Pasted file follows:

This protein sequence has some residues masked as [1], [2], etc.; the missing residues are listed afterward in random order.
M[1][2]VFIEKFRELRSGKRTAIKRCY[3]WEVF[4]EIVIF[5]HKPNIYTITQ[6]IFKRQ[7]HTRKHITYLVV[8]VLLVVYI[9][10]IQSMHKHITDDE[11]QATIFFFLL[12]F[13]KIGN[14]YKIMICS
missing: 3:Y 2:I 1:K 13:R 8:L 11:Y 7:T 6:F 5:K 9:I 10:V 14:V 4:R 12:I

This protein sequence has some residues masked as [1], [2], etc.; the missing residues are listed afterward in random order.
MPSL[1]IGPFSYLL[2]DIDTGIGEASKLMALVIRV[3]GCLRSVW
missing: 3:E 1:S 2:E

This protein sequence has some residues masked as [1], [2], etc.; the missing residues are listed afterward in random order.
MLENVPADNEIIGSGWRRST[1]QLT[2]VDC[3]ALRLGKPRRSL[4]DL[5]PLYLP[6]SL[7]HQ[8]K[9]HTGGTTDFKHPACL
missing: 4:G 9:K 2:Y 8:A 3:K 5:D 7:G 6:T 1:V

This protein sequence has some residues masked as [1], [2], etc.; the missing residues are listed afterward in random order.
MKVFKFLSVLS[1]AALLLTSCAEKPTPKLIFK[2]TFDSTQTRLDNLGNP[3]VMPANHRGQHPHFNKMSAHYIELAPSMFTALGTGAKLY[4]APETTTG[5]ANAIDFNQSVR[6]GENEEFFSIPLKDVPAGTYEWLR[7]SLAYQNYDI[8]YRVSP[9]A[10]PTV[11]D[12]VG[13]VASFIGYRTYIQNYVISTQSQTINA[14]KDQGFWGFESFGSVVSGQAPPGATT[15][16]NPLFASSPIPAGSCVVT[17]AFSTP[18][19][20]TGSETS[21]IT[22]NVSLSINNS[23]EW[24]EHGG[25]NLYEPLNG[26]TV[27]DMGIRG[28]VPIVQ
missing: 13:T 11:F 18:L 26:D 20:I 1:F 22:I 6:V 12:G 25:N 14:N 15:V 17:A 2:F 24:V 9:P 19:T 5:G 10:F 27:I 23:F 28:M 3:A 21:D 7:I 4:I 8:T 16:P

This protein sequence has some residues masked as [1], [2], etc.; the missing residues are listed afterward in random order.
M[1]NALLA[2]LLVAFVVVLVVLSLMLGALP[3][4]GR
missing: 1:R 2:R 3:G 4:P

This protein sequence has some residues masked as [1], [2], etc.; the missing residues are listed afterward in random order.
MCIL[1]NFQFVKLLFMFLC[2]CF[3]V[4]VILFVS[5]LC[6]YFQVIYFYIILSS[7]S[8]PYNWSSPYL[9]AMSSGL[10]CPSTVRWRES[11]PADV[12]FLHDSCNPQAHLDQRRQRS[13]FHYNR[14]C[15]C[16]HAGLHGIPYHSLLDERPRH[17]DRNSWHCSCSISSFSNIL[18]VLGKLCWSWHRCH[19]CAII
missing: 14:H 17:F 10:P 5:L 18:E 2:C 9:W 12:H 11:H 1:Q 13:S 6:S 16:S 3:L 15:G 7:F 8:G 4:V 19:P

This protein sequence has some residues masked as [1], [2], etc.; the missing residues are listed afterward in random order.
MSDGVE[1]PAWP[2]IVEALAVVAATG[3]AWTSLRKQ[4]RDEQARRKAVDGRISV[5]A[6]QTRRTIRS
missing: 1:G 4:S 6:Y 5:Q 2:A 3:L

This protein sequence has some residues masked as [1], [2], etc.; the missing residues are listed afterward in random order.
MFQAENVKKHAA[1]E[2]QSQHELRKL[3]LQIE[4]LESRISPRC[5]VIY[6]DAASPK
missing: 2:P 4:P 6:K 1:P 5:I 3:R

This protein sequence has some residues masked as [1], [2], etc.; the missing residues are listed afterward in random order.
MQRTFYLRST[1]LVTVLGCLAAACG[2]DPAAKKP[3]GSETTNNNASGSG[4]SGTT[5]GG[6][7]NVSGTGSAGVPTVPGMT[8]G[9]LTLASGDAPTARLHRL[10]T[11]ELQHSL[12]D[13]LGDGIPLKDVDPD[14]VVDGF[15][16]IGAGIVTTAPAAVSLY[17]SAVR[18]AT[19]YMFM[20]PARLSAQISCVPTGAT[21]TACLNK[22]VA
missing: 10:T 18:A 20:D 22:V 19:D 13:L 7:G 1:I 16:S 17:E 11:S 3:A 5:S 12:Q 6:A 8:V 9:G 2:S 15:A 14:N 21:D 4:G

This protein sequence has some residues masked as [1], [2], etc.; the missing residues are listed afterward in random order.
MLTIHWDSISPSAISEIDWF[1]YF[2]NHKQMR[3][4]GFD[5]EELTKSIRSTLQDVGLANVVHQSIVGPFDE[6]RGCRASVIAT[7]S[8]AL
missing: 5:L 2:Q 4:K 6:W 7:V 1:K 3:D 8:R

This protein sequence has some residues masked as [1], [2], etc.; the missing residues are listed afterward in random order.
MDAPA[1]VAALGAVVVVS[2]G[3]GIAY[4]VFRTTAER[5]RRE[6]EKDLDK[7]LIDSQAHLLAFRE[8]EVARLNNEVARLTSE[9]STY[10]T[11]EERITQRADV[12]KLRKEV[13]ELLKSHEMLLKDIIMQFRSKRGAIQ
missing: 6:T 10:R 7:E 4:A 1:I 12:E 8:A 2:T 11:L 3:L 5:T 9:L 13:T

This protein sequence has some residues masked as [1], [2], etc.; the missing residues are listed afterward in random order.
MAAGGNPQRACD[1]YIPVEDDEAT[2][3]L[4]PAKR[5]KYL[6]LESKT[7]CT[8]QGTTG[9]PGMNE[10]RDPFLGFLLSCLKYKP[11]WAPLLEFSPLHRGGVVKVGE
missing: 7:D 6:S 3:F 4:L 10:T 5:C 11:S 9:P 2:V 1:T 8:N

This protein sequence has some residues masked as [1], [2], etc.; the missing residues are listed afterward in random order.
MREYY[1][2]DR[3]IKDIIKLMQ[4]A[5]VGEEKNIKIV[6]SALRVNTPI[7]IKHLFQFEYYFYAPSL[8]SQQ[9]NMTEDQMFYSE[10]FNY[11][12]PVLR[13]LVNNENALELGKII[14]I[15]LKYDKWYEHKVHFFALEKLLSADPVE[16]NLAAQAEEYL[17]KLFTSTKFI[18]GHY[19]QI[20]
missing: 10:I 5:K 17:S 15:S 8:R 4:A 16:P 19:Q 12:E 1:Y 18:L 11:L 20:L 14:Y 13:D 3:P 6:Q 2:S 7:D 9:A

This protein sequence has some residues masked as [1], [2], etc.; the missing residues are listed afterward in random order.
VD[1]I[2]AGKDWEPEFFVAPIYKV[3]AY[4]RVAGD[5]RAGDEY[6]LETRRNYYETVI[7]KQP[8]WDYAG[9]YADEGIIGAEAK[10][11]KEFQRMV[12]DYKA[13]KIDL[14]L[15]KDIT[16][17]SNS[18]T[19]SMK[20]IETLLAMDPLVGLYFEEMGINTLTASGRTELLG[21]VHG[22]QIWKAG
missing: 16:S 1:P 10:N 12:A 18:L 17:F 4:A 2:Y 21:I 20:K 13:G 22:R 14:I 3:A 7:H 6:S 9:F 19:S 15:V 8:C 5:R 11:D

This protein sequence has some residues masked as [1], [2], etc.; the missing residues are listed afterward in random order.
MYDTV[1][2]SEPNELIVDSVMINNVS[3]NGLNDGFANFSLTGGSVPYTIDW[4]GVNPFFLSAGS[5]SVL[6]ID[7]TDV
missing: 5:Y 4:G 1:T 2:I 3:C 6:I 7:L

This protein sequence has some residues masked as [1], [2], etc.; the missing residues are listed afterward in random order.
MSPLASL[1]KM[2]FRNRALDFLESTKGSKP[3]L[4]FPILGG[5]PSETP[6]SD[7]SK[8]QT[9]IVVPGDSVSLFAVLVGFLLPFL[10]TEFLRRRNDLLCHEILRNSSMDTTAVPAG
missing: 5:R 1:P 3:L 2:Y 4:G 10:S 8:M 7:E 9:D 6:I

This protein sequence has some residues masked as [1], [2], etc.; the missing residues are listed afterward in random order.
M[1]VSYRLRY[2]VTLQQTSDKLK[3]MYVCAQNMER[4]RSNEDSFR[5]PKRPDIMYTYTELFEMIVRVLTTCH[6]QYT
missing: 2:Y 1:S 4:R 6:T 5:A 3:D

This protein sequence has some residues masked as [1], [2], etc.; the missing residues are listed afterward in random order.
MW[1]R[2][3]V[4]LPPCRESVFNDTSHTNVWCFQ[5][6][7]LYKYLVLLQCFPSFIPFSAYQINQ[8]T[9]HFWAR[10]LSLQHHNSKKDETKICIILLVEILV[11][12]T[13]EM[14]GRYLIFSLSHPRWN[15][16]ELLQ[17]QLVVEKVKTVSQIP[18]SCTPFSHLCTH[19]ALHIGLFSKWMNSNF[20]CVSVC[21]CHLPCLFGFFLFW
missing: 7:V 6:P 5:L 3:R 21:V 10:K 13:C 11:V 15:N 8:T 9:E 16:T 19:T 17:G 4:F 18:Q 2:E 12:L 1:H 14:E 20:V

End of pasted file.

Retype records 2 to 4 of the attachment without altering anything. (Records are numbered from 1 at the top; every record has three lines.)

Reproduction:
This protein sequence has some residues masked as [1], [2], etc.; the missing residues are listed afterward in random order.
MPSL[1]IGPFSYLL[2]DIDTGIGEASKLMALVIRV[3]GCLRSVW
missing: 3:E 1:S 2:E

This protein sequence has some residues masked as [1], [2], etc.; the missing residues are listed afterward in random order.
MLENVPADNEIIGSGWRRST[1]QLT[2]VDC[3]ALRLGKPRRSL[4]DL[5]PLYLP[6]SL[7]HQ[8]K[9]HTGGTTDFKHPACL
missing: 4:G 9:K 2:Y 8:A 3:K 5:D 7:G 6:T 1:V

This protein sequence has some residues masked as [1], [2], etc.; the missing residues are listed afterward in random order.
MKVFKFLSVLS[1]AALLLTSCAEKPTPKLIFK[2]TFDSTQTRLDNLGNP[3]VMPANHRGQHPHFNKMSAHYIELAPSMFTALGTGAKLY[4]APETTTG[5]ANAIDFNQSVR[6]GENEEFFSIPLKDVPAGTYEWLR[7]SLAYQNYDI[8]YRVSP[9]A[10]PTV[11]D[12]VG[13]VASFIGYRTYIQNYVISTQSQTINA[14]KDQGFWGFESFGSVVSGQAPPGATT[15][16]NPLFASSPIPAGSCVVT[17]AFSTP[18][19][20]TGSETS[21]IT[22]NVSLSINNS[23]EW[24]EHGG[25]NLYEPLNG[26]TV[27]DMGIRG[28]VPIVQ
missing: 13:T 11:F 18:L 26:D 20:I 1:F 22:I 6:V 12:G 25:N 14:N 15:V 17:A 2:F 24:V 9:P 19:T 5:G 10:F 27:I 23:F 28:M 3:A 21:D 7:I 4:I 8:T 16:P